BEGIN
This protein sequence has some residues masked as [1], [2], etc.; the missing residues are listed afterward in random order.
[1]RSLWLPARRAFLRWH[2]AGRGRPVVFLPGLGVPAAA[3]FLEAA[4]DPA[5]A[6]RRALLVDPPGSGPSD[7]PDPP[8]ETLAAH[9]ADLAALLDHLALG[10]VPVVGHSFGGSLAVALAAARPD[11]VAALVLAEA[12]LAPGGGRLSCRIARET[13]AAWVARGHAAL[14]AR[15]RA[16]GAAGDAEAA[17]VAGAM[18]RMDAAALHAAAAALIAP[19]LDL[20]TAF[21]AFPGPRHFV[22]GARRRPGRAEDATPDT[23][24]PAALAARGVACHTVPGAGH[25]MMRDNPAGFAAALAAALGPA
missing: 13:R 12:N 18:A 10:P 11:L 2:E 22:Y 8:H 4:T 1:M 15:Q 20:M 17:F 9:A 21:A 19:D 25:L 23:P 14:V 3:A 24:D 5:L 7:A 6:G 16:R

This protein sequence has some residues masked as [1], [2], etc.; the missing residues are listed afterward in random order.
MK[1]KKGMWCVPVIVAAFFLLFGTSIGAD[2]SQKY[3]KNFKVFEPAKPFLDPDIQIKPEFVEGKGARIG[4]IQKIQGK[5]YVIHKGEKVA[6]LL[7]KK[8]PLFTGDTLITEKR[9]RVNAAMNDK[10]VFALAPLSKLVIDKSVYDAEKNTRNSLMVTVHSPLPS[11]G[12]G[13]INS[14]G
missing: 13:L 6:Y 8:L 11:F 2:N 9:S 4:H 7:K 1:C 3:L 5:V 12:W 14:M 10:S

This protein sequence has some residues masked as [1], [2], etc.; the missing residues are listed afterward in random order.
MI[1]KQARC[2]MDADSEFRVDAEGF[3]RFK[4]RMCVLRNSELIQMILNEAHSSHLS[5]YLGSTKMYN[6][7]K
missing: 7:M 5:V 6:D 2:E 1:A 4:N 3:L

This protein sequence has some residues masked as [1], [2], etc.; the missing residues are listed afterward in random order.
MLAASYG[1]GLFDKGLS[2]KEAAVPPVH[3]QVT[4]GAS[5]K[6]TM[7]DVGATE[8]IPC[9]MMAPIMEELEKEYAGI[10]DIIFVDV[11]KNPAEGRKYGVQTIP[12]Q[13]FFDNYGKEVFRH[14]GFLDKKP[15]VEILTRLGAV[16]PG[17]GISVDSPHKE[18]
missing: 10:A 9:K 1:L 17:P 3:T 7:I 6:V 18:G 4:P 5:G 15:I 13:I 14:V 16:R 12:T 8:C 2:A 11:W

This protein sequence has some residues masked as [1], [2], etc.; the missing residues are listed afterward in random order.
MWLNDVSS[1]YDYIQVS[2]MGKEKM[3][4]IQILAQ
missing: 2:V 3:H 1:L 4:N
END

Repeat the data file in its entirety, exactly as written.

This protein sequence has some residues masked as [1], [2], etc.; the missing residues are listed afterward in random order.
[1]RSLWLPARRAFLRWH[2]AGRGRPVVFLPGLGVPAAA[3]FLEAA[4]DPA[5]A[6]RRALLVDPPGSGPSD[7]PDPP[8]ETLAAH[9]ADLAALLDHLALG[10]VPVVGHSFGGSLAVALAAARPD[11]VAALVLAEA[12]LAPGGGRLSCRIARET[13]AAWVARGHAAL[14]AR[15]RA[16]GAAGDAEAA[17]VAGAM[18]RMDAAALHAAAAALIAP[19]LDL[20]TAF[21]AFPGPRHFV[22]GARRRPGRAEDATPDT[23][24]PAALAARGVACHTVPGAGH[25]MMRDNPAGFAAALAAALGPA
missing: 13:R 12:N 18:A 10:P 11:L 2:E 22:Y 8:H 4:T 1:M 15:Q 20:M 17:F 9:A 21:A 19:D 25:L 23:P 14:V 3:A 24:D 5:L 7:A 6:G 16:R

This protein sequence has some residues masked as [1], [2], etc.; the missing residues are listed afterward in random order.
MK[1]KKGMWCVPVIVAAFFLLFGTSIGAD[2]SQKY[3]KNFKVFEPAKPFLDPDIQIKPEFVEGKGARIG[4]IQKIQGK[5]YVIHKGEKVA[6]LL[7]KK[8]PLFTGDTLITEKR[9]RVNAAMNDK[10]VFALAPLSKLVIDKSVYDAEKNTRNSLMVTVHSPLPS[11]G[12]G[13]INS[14]G
missing: 13:L 6:Y 8:L 11:F 2:N 9:S 4:H 7:K 1:C 3:L 5:V 12:W 14:M 10:S

This protein sequence has some residues masked as [1], [2], etc.; the missing residues are listed afterward in random order.
MI[1]KQARC[2]MDADSEFRVDAEGF[3]RFK[4]RMCVLRNSELIQMILNEAHSSHLS[5]YLGSTKMYN[6][7]K
missing: 7:M 5:V 6:D 2:E 1:A 4:N 3:L

This protein sequence has some residues masked as [1], [2], etc.; the missing residues are listed afterward in random order.
MLAASYG[1]GLFDKGLS[2]KEAAVPPVH[3]QVT[4]GAS[5]K[6]TM[7]DVGATE[8]IPC[9]MMAPIMEELEKEYAGI[10]DIIFVDV[11]KNPAEGRKYGVQTIP[12]Q[13]FFDNYGKEVFRH[14]GFLDKKP[15]VEILTRLGAV[16]PG[17]GISVDSPHKE[18]
missing: 10:A 9:K 1:L 17:P 3:T 7:I 6:V 18:G 4:P 5:G 15:I 13:I 14:V 16:R 12:T 8:C 2:A 11:W

This protein sequence has some residues masked as [1], [2], etc.; the missing residues are listed afterward in random order.
MWLNDVSS[1]YDYIQVS[2]MGKEKM[3][4]IQILAQ
missing: 2:V 3:H 1:L 4:N